Why Kyrie Irving Trade Request Is Going To Hurt His Career Going Forward

Kyrie Irving is a man of remarkable talent. His handles are nonpareil and his ability to finish at the rim around, amongst, under, and betwixt defenders is breathtaking in the most literal sense. He’s part yo-yo champ, part contortionist, an offensive whiz kid who plays three-card Monte with a basketball. He also might be crazy because he’s decided he’s sick of playing with LeBron James. Irving is making a huge mistake in this sense and it could cost him big-time. Here are reasons why Irving could set his career back if he does in fact leave Cleveland.

He will miss out on a guaranteed trip to the Finals

The Eastern Conference has proven to be a very weak conference the past few years, as no team has been able to match up to Cleveland. With Irving on the team, it gives them essentially an automatic trip to the Finals for one more season, even with the Boston Celtics’ addition of Gordon Hayward. It’s hard to believe that anyone would want to pass on that. Scottie Pippen was always the second best player on the 1990’s Chicago Bulls, but he didn’t care because he was getting to the Finals and winning titles. If Irving leaves, he won’t get the opportunity to win another championship unless he goes to a team that is considered a contender up-front.

Score-first point guards don’t tend to win championships

Many players who are score-first point guards have had a difficult time enjoying playoff success, or even reaching the postseason. Stephon Marbury was the first case of this. He failed to get out of the first round of the playoffs five times throughout his career. Another example of this is also Steve Francis, who only reached the playoffs once in his career, and the year he made it in 2004, his production declined – averaging 21 points to 16 per game due to the offense being focused on center Yao Ming.

When Oklahoma City’s Kevin Durant got injured in 2014-2015, Russell Westbrook – who at the time first took on the score-first approach – became the focal point of the offense and missed the playoffs entirely. Basically, the point is that a point guard that has a score first mentality, who is also the focal point, doesn’t always translate to winning when it matters. If Kyrie Irving goes to a franchise such as the Knicks or any team where he would be the best player, he most likely won’t see the playoffs for quite sometime.

The Cavaliers have full control of his contract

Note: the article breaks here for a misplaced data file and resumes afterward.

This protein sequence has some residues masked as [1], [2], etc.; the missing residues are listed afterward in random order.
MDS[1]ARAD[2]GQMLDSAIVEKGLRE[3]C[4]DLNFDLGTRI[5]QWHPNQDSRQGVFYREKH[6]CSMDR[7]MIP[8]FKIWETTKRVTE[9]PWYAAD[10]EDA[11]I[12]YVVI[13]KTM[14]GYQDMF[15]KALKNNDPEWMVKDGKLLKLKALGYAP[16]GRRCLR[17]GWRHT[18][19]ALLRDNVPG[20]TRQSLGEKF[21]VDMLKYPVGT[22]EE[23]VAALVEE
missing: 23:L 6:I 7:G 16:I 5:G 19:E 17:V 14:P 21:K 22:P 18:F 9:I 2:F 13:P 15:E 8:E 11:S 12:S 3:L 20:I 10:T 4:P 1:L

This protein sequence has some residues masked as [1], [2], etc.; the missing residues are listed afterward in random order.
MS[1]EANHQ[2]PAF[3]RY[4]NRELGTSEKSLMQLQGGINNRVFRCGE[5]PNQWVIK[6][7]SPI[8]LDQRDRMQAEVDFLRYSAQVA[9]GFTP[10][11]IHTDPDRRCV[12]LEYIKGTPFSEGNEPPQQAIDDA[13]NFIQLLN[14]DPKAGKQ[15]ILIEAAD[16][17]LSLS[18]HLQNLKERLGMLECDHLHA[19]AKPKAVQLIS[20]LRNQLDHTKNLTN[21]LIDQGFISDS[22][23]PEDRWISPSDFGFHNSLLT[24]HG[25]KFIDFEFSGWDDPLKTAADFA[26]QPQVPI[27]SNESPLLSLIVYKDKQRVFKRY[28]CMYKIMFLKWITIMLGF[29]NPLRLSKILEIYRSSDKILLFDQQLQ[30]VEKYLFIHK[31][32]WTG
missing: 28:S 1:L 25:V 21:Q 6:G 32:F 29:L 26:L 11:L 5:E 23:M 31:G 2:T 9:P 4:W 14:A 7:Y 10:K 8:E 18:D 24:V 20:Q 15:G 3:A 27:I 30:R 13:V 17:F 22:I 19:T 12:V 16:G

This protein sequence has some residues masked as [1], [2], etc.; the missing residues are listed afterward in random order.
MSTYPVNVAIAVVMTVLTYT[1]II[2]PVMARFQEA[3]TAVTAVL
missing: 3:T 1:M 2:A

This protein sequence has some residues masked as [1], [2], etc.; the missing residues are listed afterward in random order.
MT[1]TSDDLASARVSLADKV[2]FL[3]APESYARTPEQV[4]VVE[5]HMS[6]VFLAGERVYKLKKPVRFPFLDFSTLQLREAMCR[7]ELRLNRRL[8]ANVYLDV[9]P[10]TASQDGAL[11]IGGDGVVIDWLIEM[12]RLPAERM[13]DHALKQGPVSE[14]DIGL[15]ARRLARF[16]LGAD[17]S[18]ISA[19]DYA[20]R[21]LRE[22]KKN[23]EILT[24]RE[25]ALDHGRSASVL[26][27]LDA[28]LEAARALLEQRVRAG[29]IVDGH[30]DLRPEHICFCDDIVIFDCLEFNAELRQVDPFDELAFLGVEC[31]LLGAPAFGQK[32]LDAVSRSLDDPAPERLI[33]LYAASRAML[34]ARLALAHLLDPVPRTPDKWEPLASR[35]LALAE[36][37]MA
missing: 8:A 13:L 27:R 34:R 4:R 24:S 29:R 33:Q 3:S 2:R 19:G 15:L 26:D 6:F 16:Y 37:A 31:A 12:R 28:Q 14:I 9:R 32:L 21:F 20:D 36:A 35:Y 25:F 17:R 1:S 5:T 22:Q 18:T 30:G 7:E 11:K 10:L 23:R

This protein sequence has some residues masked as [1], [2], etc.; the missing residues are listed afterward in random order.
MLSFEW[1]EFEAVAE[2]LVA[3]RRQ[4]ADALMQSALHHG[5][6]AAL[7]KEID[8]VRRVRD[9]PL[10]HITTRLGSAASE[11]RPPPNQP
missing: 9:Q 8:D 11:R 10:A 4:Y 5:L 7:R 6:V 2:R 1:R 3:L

Irving signed a five-year, 90 million dollar deal in 2014 to stay in Cleveland for the long-haul. Irving still has two-years left on his contract, however if Irving does get traded he won’t be able to control where he goes. In all likelihood, the Cavaliers trade Irving to a team that gives them the best value in return, which could be to someone like Phoenix or Denver that has viable assets to swap. Also, since Irving doesn’t uphold a no-trade clause – which is the luxury to be able to get permission or veto a trade if he wishes. Irving has no say to where he will go. Owner Dan Gilbert has that power. That makes a big difference in where Cleveland decides to send him to.

If traded to a title contender, Irving loses his star role

Irving is terrific of course, but LeBron James runs Cleveland’s throne. James tilts the skill over anything and all that Cleveland wants and desires. If Irving gets traded to San Antonio, he’s going to play in the shadows of Kawhi Leonard for the forseeable future. If he gets traded to the Minnesota Timberwolves, he then plays back-up to Karl-Anthony Towns and now Jimmy Butler. If he gets sent to New Orleans, well you know where this is going. Basically, wherever Irving goes to, Irving suddenly surrenders his primary role to becoming a secondary star on a playoff contending team – and that’s not what Irving wanted in the first place.

In hindsight, Irving doesn’t realize he is already a focal point in Cleveland’s offense. Let’s not forget, Irving led the Cavaliers in shot attempts per game at 19.7 shots. He also averaged 25.2 points per game. Irving receives a lot of the credit for Cleveland’s three consecutive Finals runs, and for good reason. He’s become the focal point at the end of critical games and has found a knack for closing games out. What more does Cleveland and Irving want?

The bottom line through all of this is that if Cleveland decides to trade Irving, then Irving will be faced with more than just challenges on a new team. He will face challenges involving himself and his legacy for years to come.

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